Certainly! Knowing programming before going to architecture school helped me tremendously in many aspects, from learning how to use design software very quickly, to realising my visions more accurately & discovering new ones, or knowing when to not let myself be seduced/impressed by a new tool (& Grasshopper-ize everything like the trend was back then), to applying parallel computing principles to improve circulation in my building designs and completely re-think layouts of entire projects.

8. Machine Learning is becoming a trend within the construction industry and you are one of the most well-known forerunners on this, sharing your work and findings with the community on multiple occasions. What are the main risks associated in using such algorithms?

I think mis-understanding the capabilities & how these systems work leads to mis-use and erroneous conclusions/decisions . So it’s not the algorithms, but how we use them that’s the biggest risk. They’re not silver bullets and need to be approached in a very structured (& often different) way to how we design, so I’ve been advocating for years to seek out & partner with data scientists when building a ML system.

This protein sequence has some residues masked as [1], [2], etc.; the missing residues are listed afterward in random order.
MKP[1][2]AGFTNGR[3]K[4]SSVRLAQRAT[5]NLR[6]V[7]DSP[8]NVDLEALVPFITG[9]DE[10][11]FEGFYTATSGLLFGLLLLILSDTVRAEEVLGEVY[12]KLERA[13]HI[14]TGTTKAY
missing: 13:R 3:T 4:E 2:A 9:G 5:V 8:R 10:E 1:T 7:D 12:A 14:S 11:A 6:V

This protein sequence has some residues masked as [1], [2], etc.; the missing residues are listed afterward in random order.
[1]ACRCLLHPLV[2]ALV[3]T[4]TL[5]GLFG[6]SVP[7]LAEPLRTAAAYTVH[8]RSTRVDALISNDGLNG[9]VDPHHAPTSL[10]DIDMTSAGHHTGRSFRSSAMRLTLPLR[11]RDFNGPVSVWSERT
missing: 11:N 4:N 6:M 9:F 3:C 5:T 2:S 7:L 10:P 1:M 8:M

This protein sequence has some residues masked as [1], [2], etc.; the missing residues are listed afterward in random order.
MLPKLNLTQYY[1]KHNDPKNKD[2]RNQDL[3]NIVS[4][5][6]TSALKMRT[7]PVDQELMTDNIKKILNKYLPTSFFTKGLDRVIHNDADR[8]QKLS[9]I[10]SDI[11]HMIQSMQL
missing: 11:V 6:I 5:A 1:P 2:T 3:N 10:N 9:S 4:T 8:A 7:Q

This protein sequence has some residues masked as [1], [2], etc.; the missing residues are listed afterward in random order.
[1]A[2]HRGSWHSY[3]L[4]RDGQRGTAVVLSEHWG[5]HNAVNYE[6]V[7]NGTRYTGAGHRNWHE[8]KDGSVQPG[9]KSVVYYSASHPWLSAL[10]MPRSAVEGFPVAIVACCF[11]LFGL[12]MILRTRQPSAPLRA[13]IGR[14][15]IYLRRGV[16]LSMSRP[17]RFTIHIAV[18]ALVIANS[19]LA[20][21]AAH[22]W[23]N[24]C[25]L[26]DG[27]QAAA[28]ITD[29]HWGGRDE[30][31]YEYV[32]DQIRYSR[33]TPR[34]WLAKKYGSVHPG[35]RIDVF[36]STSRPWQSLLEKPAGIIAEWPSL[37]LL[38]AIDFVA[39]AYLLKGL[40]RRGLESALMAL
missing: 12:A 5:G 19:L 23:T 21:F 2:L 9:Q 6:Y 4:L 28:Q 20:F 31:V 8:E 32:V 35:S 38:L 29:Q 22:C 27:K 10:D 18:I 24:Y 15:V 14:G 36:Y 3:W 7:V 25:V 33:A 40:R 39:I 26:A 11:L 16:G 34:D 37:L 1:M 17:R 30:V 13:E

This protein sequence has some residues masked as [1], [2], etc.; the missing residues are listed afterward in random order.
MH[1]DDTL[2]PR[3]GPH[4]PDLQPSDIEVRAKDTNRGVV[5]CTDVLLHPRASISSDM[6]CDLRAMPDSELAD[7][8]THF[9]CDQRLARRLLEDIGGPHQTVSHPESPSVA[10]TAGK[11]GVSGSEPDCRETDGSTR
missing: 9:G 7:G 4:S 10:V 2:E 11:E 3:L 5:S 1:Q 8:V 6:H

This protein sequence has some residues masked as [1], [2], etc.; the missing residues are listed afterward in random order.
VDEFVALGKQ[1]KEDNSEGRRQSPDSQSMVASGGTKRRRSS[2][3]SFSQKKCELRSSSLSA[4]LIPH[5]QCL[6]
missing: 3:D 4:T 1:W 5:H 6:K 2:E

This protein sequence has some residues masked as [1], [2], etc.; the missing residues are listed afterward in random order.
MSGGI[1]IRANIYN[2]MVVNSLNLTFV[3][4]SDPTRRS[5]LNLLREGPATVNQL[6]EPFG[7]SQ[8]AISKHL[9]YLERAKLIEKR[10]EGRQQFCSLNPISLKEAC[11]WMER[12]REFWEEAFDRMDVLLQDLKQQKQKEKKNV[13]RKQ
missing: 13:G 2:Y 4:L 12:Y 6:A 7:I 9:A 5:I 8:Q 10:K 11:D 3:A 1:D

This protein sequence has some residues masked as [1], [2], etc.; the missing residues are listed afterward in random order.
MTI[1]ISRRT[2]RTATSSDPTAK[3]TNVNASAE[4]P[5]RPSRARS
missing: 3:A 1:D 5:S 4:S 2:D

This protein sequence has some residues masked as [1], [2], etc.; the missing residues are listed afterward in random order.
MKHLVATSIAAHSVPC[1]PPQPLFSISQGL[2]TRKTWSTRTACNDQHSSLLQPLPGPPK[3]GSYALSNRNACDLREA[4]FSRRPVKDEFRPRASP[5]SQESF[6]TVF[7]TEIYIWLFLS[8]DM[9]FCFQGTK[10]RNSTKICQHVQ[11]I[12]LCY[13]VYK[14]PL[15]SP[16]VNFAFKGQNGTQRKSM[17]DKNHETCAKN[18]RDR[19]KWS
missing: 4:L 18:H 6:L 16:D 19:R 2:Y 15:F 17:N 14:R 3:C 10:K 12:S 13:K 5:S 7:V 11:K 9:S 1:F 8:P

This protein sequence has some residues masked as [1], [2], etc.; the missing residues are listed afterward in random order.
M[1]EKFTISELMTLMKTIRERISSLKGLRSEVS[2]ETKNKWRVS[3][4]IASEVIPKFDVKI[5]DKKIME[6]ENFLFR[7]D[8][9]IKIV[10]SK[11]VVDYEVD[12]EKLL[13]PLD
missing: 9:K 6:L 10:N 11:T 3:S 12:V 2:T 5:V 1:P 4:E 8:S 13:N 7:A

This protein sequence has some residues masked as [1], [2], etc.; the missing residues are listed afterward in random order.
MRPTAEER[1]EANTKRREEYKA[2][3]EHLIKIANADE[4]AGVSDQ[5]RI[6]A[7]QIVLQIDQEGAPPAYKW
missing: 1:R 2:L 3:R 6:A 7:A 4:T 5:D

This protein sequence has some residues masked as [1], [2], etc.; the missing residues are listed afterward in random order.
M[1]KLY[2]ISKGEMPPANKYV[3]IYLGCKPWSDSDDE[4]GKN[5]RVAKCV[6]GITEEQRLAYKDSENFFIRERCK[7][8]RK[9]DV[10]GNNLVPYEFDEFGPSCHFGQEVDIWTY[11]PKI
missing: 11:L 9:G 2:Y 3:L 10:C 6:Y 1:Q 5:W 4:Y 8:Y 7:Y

9. Do you think we will become more and more data analysts supported by computer scientists? Is our perception of experience going to change because we can use data as experience?

I certainly hope our experiences & perceptions of them will change due to data and by that I mean be better informed, which should lead to better decisions and better designs.

However, I don’t think (or hope) we’ll all become data analysts or programmers, but rather learn to use, leverage and collaborate with these specialisms.

10. What do you enjoy most about BILT?

The learning & the community. You learn so much during those few days of BiLT, and it’s not just about technical know-how, but also being exposed to a myriad of different fields, specialisms & approaches – it really opens up the mind.

Then, the community at BiLT events is wonderful : you have fascinating & engaging conversations, meet like-minded folk and make new friends.

11. Have you ever been to Ljubljana? If yes, what tips do you have? If not, what are you looking forward to  and maybe give us one thing you would like a tip on?

I’ve never been to Ljubljana and really look forward to taking everything in, I’m purposefully not reading up on it beforehand at all. I’d love tips on places nearby the conference/hotels to go to in the evenings as a group.